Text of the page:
Tax Break for Car Buyers Expanded

Buying & Leasing a Car

Tax Break for Car Buyers Expanded

Six states that had been excluded are now eligible for the stimulus special.

Uncle Sam is doing his part to help consumers in six states do their part to help beleaguered automakers, dealers and parts makers.

The industry can use the help. New-vehicle sales in 2009 will be a puny 9.5 million, the worst in around 20 years. Next year won't be a banner year, either, with about 13.5 million new cars, trucks and SUVs sold off of dealer lots. That's down 20% from the 17 million sold annually during several years earlier in this decade.

A special tax deduction will be given to new-car buyers in Alaska, Delaware, Hawaii, Montana, New Hampshire and Oregon. The deduction is available in those states because they don't impose sales taxes or transfer fees on the purchase of new vehicles. This puts would-be buyers in these states on the same footing as consumers elsewhere who have been able to take advantage of a similar tax break since Feb. 17, when Congress passed the $787-billion economic stimulus package. Now consumers in all 50 states can deduct state and local taxes and fees for vehicles bought between Feb. 17 and Dec. 31. It's available whether deductions are itemized but can be claimed only for 2009.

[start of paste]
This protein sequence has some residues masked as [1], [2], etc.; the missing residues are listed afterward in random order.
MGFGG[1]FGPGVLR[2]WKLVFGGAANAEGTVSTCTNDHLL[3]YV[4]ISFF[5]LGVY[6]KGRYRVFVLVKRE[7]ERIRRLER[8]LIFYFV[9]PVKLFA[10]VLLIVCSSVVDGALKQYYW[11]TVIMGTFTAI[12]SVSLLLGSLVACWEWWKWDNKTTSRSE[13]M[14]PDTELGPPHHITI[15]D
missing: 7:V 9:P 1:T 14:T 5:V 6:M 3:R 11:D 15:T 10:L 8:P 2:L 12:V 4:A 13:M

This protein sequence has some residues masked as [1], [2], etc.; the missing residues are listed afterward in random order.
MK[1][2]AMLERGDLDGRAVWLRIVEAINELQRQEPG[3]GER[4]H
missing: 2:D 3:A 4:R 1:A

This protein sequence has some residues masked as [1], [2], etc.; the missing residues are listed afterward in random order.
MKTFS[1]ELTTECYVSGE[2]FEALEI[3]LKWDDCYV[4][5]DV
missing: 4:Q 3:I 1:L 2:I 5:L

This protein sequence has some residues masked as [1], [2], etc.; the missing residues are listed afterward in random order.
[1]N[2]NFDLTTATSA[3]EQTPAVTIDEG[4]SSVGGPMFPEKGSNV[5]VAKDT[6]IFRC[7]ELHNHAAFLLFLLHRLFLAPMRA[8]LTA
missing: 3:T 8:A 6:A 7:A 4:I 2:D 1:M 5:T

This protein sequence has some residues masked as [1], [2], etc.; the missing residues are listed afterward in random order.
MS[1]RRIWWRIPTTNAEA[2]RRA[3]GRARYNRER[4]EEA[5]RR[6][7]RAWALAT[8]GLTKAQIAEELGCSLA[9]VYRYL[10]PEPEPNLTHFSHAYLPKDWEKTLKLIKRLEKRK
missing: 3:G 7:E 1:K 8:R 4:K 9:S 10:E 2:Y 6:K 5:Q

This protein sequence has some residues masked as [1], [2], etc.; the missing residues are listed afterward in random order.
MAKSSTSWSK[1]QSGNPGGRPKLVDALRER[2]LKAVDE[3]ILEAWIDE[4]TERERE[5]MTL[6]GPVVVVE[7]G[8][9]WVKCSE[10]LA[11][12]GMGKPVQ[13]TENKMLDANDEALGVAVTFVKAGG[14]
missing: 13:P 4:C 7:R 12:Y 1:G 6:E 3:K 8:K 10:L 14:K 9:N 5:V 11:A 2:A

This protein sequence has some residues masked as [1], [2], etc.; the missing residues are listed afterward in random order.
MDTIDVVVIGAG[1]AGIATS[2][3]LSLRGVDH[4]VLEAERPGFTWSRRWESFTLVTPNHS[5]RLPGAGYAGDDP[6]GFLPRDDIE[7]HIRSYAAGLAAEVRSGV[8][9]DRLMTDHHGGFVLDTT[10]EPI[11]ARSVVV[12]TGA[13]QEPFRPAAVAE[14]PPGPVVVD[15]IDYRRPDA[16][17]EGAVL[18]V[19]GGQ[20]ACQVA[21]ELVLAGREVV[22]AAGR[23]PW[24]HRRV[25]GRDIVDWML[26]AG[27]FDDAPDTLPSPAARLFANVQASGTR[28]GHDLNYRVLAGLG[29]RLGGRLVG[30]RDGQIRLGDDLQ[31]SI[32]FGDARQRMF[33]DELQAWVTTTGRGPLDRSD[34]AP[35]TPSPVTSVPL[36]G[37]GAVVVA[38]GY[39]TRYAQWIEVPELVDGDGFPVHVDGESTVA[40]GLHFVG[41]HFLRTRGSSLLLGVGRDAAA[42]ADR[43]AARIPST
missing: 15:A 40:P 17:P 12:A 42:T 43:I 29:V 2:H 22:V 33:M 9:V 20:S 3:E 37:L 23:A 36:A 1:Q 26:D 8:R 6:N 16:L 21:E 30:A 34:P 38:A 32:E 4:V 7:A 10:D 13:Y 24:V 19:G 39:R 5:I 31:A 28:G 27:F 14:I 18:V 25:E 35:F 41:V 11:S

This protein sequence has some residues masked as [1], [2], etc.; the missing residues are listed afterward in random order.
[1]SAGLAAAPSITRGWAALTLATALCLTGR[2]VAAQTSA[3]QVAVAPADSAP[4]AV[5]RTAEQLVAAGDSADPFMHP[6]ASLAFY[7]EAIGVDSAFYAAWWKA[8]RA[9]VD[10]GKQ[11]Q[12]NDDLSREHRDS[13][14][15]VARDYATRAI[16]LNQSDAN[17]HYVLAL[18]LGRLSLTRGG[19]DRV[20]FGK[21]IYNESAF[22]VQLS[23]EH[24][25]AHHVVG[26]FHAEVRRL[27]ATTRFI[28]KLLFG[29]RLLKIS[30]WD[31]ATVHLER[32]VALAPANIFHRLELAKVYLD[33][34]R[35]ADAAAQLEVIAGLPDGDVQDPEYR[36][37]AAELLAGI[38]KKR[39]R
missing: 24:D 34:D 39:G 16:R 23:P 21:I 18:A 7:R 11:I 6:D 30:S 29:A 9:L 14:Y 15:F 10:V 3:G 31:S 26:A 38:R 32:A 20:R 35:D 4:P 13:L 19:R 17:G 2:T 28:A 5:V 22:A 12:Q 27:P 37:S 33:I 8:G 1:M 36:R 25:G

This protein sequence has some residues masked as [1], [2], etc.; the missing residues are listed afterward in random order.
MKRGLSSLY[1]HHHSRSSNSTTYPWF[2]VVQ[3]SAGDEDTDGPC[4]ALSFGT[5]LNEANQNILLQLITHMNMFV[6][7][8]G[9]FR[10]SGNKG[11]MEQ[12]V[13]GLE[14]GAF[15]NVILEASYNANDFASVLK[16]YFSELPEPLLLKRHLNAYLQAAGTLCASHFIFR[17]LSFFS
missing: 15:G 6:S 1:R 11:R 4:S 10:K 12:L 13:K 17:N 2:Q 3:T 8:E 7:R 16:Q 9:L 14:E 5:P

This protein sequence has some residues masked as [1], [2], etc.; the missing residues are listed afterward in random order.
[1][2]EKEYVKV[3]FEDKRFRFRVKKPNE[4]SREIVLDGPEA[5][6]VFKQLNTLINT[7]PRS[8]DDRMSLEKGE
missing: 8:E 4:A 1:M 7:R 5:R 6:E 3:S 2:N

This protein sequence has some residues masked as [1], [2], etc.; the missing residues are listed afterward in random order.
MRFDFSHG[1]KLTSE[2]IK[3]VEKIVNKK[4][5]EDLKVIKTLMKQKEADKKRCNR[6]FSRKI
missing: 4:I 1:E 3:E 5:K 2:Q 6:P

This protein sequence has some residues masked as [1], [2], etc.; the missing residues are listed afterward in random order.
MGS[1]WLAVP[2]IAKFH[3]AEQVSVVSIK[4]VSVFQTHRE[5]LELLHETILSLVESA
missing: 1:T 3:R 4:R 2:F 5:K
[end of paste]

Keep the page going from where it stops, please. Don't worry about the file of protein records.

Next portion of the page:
In their haste to enact the pump priming measure, lawmakers authorized only new-car sales tax rebates. Effective June 11, Treasury cut some slack for consumers living in states that impose a fee on auto dealers for each new vehicle they sell. New-car buyers can claim a rebate on these fees, which dealers pass along as part of the final sales price. The claim can be retroactive to Feb. 17. The fees are not small potatoes, often exceeding 4% of the sticker price, matching new-vehicle sales tax rates in many other states.

The deduction is limited to the fees or taxes paid on up to $49,500 of the purchase price of a qualified new car, light truck, motor home or motorcycle. The amount of the deduction is phased out for taxpayers whose modified adjusted gross income is between $125,000 and $135,000 for individual tax filers and between $250,000 and $260,000 for joint filers.

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